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10. The Joker in ‘The Dark Knight’

“I believe, whatever doesn’t kill you, simply makes you…… stranger” – The Joker
Right from the shot of the Bozo mask, with The Joker standing at a pavement to his revealing, this is one of the most memorable character entrances in modern day cinema. ‘The Dark Knight’ is considered to be greatest superhero movie by many, and we are all aware of the part The Joker had to play in that achievement. Despite countless rewatches, fans still gasp in at the sound of his first line “I believe… what ever doesn’t kill you simply makes you stranger”. The Joker’s entrance is so effective because it is never expected of him to partake in a heist he set up and contrary to the comic books where he adopts a mob leader persona, here we see a very nihilistic version whose only aim is to bring chaos, brilliantly depicted with the bus kill.

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9. Jesus Quintana in ‘The Big Lebowski’

How could the image of a man licking his ball get past the Certification Board is seriously beyond me. Jokes apart, this particular shot still remains the gateway to an unforgettable character entrance. Jesus Quintana “You said it, maan” is a pedophile played by John Turturro in Coens’ ‘The Big Lebowski’, which happens to be my favorite movie. The characters in Coens’ films are extraordinarily written and the brothers know that first impressions always matter. With the first few moments focusing on Jesus’s rings and the peculiar coke snorter little finger and his tight purple costume and the confused looks on the film’s trio, while Gipsy Kings’s Hotel California plays in the background is delightful! And for people who find this unamusing, well, 8 year olds, dude.

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8. The Alien in ‘Alien’

The chestbuster scene from ‘Alien’ is the most iconic scene from the original trilogy, and one that plummeted the bar for creature effects in Hollywood, apart from B grade horror movies. Though Alien works as a great slow burner and frankly its terrific atmosphere scares the crap out of you, more than the Xenomorph itself, never before had a mainstream film portrayed an alien’s montrosity with such realism. When I say nobody saw this scene coming, I mean it because the cast themselves were unaware of this and the expressions you see on their faces is infact genuine.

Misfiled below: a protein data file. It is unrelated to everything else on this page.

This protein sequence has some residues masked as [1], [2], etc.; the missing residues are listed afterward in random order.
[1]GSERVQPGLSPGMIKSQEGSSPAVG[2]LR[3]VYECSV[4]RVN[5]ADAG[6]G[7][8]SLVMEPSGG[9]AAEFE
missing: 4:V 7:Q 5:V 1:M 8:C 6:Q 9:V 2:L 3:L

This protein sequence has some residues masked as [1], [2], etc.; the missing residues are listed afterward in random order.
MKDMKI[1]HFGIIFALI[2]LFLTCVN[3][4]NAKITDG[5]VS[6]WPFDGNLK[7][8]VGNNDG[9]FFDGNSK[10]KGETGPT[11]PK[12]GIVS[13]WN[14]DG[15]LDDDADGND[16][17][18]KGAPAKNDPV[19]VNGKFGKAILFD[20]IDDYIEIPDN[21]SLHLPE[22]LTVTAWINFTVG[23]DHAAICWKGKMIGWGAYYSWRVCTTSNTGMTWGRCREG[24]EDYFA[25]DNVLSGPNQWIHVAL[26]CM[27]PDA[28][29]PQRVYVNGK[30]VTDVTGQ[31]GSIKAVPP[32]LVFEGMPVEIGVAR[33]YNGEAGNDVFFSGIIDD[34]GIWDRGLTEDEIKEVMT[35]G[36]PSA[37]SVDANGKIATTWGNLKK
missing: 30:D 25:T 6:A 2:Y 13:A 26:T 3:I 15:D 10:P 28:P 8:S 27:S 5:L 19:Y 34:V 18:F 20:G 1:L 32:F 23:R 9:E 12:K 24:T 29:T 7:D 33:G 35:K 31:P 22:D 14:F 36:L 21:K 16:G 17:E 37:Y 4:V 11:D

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7. King Kong in ‘King Kong’

Though there were monsters in films before ‘King Kong’, none of them stood at a staggering 50 feet and roared like a thousand trumpets blown at the same time. The giant ape has always had great entrances and many would consider the ridiculous one in Peter Jackson’s remake that never lets the camera sit still for two seconds, has villagers acting like an orgy is going on, the whole sequence actually hurts the brain and causes confusion instead of terror. Merian Cooper’s original version has an ape that doesn’t look like a magnified gorilla and that serves as a distinction to classify Kong as a monstrous “ape”. The stop-motion animation is still a sight to behold and though it may feel too mechanical for audiences used to preposterous CGI, with the terrific sound design and Fay Wray’s deafening screams as well as the wide shot of Kong mowing down trees serves as the grand entrance the beast deserves.

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6. Robert Mitchum in ‘The Night of the Hunter’

‘The Night of the Hunter’ is one of those rare classics I couldn’t force myself to like. The cinematography and Robert Mitchum’s performance are masterful, you could spend hours and yet not find a single fault with them but apart from that the movie doesn’t work for me. Coming back to Mitchum, his character is a Grade A a****** and this is adamant right from his short monologue where he fails to remember the widows he has killed in the name of God. His relaxed demeanour after murdering a woman, and his pursuit of all the unholy pleasures in the world while having a preacher’s bow tie pinned to the neck, is a great introduction.

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5. Harry Lime in ‘The Third Man’